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       passmass [ host1 host2 host3 ...  ]


       Passmass  changes a password on multiple machines.  If you
       have accounts on several machines that do not share  pass­
       word  databases,  Passmass  can  help you keep them all in
       sync.  This, in turn, will make it easier to  change  them
       more frequently.

       When  Passmass runs, it asks you for the old and new pass­
       words.  (If you  are  changing  root  passwords  and  have
       equivalencing,  the  old  password  is not used and may be

       Passmass understands the "usual" conventions.   Additional
       arguments  may  be used for tuning.  They affect all hosts
       which follow until another  argument  overrides  it.   For
       example,  if  you are known as "libes" on host1 and host2,
       but "don" on host3, you would say:

            passmass host1 host2 -user don host3

       Arguments are:

                  User  whose  password  will  be  changed.    By
                  default, the current user is used.

                  Use rlogin to access host.  (default)

                  Use slogin to access host.

                  Use telnet to access host.


                  Next  argument  is  a program to run to set the
                  password.  Default is "passwd".   Other  common
                  choices  are "yppasswd" and "set passwd" (e.g.,
                  VMS hosts).  A program name such  as  "password
                  fred"  can  be  used  to create entries for new
                  accounts (when run as root).

                  tionally prompted for a root password which  is
                  used  to  su after logging in.  root's password
                  is changed rather than  the  user's.   This  is
                  useful for hosts which do not allow root to log


       The best way to run Passmass is to put the  command  in  a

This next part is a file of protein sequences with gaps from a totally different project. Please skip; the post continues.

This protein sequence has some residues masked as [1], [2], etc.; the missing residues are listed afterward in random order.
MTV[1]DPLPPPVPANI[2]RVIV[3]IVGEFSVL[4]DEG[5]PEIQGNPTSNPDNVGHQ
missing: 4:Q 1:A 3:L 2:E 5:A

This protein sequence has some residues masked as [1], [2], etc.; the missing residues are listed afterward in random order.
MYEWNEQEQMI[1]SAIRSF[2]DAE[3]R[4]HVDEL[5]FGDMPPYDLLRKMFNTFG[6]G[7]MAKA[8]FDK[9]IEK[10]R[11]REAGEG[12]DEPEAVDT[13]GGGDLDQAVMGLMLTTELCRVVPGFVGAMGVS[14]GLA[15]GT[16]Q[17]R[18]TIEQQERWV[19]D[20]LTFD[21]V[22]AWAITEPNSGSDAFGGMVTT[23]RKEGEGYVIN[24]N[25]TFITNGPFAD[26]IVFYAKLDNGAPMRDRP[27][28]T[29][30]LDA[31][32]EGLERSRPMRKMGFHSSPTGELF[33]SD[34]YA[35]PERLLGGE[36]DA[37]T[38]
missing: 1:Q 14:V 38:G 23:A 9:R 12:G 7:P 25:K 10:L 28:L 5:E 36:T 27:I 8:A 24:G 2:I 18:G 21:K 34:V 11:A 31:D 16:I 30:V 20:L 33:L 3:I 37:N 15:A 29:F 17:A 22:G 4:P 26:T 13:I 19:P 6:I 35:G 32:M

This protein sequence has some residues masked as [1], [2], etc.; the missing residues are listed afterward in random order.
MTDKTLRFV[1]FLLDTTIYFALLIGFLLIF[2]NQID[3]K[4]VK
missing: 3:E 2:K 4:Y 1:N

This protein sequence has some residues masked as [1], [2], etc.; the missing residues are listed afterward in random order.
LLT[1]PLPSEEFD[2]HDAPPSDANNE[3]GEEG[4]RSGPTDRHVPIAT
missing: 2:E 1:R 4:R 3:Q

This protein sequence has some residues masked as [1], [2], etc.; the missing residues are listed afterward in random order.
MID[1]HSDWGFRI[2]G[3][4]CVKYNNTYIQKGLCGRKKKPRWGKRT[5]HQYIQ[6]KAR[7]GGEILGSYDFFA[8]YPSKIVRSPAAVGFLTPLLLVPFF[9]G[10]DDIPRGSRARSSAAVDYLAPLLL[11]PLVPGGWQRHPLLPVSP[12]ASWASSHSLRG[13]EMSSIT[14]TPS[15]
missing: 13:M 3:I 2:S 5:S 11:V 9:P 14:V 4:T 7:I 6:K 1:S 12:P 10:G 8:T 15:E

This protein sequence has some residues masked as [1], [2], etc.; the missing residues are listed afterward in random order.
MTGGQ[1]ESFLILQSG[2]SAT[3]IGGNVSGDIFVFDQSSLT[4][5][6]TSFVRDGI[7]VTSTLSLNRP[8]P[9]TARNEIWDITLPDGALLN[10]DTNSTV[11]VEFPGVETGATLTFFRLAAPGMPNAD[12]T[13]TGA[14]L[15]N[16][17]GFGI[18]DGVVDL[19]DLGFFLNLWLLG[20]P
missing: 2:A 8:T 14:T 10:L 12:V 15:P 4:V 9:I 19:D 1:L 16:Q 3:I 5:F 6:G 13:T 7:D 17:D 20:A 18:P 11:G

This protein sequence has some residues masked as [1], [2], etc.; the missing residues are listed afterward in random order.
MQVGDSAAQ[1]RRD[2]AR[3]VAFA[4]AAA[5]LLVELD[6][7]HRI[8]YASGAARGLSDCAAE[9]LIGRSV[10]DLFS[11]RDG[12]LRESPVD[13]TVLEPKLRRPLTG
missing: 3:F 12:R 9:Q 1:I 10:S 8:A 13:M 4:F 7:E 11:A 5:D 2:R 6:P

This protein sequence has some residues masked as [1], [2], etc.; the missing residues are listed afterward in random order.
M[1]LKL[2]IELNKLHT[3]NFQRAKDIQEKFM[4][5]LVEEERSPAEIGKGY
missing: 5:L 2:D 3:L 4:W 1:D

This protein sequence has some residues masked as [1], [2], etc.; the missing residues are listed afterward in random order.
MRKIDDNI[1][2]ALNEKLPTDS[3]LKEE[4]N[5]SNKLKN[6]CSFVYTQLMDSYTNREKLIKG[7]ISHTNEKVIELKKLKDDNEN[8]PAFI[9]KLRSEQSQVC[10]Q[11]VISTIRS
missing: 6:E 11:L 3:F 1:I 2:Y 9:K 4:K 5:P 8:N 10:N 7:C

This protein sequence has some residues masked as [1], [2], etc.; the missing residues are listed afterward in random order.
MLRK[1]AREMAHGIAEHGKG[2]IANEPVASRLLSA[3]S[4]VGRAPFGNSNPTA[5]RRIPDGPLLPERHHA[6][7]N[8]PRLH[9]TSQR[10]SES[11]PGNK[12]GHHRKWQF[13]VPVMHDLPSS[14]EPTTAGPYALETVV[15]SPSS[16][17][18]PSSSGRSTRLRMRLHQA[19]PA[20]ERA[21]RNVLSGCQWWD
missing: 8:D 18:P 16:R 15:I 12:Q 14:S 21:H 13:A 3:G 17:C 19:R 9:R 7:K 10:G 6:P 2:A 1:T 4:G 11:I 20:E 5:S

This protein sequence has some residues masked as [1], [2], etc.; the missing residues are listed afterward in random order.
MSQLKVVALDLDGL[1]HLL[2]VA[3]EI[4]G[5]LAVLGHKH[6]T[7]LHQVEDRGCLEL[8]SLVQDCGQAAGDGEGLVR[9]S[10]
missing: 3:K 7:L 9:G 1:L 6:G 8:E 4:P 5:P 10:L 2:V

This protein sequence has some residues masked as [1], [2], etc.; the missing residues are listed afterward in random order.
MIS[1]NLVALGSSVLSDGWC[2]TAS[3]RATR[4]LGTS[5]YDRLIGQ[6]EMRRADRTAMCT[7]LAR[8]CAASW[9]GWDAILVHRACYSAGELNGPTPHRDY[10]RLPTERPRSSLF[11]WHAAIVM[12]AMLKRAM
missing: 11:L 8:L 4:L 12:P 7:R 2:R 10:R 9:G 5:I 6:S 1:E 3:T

one-line  shell  script  or alias.  Whenever you get a new
       account on a new machine, add the appropriate arguments to
       the command.  Then run it whenever you want to change your
       passwords on all the hosts.


       Using the same password on multiple hosts  carries  risks.
       In  particular, if the password can be stolen, then all of
       your accounts are at risk.  Thus, you should not use Pass­
       mass in situations where your password is visible, such as
       across a network which hackers are known to eavesdrop.

       On the other hand, if you have enough accounts  with  dif­
       ferent  passwords,  you may end up writing them down some­
       where - and that can be a security problem.  Funny  story:
       my college roommate had an 11"x13" piece of paper on which
       he had listed accounts and passwords all across the Inter­
       net.   This was several years worth of careful work and he
       carried it with him everywhere he went.  Well one day,  he
       forgot  to  remove  it from his jeans, and we found a per­
       fectly blank sheet of paper when we took out the wash  the
       following day!


       "Exploring  Expect:  A  Tcl-Based  Toolkit  for Automating
       Interactive Programs" by Don Libes, O'Reilly  and  Associ­
       ates, January 1995.


       Don Libes, National Institute of Standards and Technology

                          7 October 1993              PASSMASS(1)



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